Memorial Service

Today was very challenging. We had a memorial service for the many residents who have passed away at a nearby nursing home where I provide psychological services.

I was asked to speak for a few minutes, after the opening prayer. I stressed that grief is individual, and that we need to feel free to express our emotions. I shared a poem about losing a loved one. Surprisingly, I was able to maintain my composure while reading these words.

There was a slide show, with pictures of the residents who have passed away. It was accompanied by very inspirational music. Soon into watching this slide show, my tears began to freely flow. I cried so hard that my entire mask was completely soaked.

Of course, today’s service reminded me of the loss of my mother, which occurred nine months ago. I miss her so very much. I know that she’s in a much better place, and I do take deep comfort in that knowledge.

Nevertheless, I miss the sound of my mother’s voice, her laughter, and the way in which she always had the right words to say to make me feel much better.

Coping with Loss Inservice

Earlier today, I delivered two in-service presentations for a nearby nursing home where I provide psychological services. The topic was “”Coping with Loss.”

This 80-bed facility has recently lost twenty-one residents, due to COVID-19. The impact of responding to so many deaths, within a relatively brief period of time, has been very significant.

This was not an easy topic to research, nor about which to present. So much of the material caused me to think about the death of my mother, which occurred nearly nine months ago.

I provided information about the Kubler-Ross model of grieving, as well as J. WilliamWorden’s more updated model of this challenge. I stressed that everyone experiences grief in their own unique way, that not everyone passes consecutively through the stages of grief, and that we might get stuck at a particular phase of the grieving process.

Some staff members discussed how they worked together as an effective team during this crisis. Others stated the difficulty of refraining from useful interventions, due to respecting residents’ wishes at the end of their lives.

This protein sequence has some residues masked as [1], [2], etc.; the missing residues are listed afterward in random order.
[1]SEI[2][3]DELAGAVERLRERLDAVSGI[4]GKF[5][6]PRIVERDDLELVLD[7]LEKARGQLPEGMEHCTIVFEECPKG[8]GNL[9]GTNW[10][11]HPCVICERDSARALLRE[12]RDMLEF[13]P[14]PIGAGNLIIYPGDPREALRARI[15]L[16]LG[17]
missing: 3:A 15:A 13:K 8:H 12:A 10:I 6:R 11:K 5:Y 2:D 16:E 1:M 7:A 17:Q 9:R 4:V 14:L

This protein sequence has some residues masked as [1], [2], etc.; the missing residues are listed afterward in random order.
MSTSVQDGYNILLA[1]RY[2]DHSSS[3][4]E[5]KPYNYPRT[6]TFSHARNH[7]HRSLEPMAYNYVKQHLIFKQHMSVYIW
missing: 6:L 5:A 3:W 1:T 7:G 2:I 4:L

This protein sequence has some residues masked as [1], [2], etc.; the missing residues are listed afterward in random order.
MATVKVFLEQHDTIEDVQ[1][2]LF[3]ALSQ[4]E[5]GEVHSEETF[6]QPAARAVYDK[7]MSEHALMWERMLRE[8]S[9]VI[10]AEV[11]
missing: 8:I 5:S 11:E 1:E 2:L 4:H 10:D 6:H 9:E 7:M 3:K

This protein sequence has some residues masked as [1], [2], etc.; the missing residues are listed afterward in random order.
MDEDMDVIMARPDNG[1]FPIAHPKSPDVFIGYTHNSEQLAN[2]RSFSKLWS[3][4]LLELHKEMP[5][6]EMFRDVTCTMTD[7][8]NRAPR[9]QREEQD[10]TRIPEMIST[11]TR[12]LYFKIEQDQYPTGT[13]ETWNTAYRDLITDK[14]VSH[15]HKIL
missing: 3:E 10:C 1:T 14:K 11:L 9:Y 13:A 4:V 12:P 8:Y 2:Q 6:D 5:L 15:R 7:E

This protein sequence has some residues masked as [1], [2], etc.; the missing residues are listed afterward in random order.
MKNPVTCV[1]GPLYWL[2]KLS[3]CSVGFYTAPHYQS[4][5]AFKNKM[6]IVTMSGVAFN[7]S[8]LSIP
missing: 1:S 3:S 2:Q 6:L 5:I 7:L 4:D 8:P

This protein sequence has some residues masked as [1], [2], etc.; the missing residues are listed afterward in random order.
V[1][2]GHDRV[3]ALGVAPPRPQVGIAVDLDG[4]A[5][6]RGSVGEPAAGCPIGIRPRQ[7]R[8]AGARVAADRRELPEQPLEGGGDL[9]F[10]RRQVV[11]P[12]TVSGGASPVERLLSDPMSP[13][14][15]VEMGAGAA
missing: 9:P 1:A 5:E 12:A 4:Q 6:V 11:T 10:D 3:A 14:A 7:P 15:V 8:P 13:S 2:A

After my presentation, I asked staff members if they wanted to share how they have been impacted by the recent loss of so many residents. Many of them shared feeling overwhelmed by the challenges of adjusting to multiple deaths within a brief period of time.

I truly felt honored to be asked to present in-services about this very important topic. I’m thankful that there’s an upcoming memorial service to honor these deeply valued residents.

Can’t Believe My Eyes

The past couple of weeks have been very interesting, with respect to my eye health. Never take your vision for granted.

Since I spend so much time providing online counseling sessions, I’ve noticed increased eye strain. I decided to invest in a pair of blue light eyeglasses to reduce this problem.

Ten days ago, I developed yet another episode of optic neuritis. Almost without exception, it has affected my right eye. I chose to let this episode resolve on its own, rather than phoning my neurologist to receive a course of steroids. The eye pain and blurred vision have now resolved, most thankfully.

Earlier today, I had my annual eye examination. Thankfully, my prescription for contact lenses has not changed. He said that my optic nerve appears healthy. Surprisingly, my eye doctor said that I have cataracts in both eyes. He said that I’m somewhat young to have developed cataracts.

Optic Neuritis, Again

This weekend, I’ve developed another episode of optic neuritis. I’ve had this MS symptom so many times.

Almost every time, optic neuritis has affected my right eye. I feel pain behind my right eye. I’m extra sensitive to bright light. In addition, I’m experiencing blurred vision.

After forty years of having MS symptoms, I’m still surprised when they seemingly develop out of nowhere. I hope this episode clears up quickly.

Feeling Weary

Today, I’m simply feeling weary. Weary of the ongoing COVID-19 pandemic, weary of the recent craziness in Washington D.C., and weary of working so hard, in utter isolation.

I’m also weary of managing so many chronic medical conditions. On a regular basis, I need to order prescriptions, schedule appointments, undergo tests, etc. I’m especially weary that so many of my prescriptions have been changed, as well as the medical expenses that I have, even with health insurance.

I have so many medical conditions that involve fatigue as a symptom, such as MS and Hashimoto’s thyroiditis. I take so many medications that list fatigue as a side effect. I have relapsing-remitting MS, which is extraordinarily stress-sensitive. When I feel stressed, my MS fatigue consistently worsens.

I’m weary of being updated about the deaths of nursing home residents whom I’ve been seeing each week, for the past few years. I’m weary of always needing to be “on” for my online counseling sessions, despite how I feel.

I know that this too shall pass, but today, I’m just plain weary.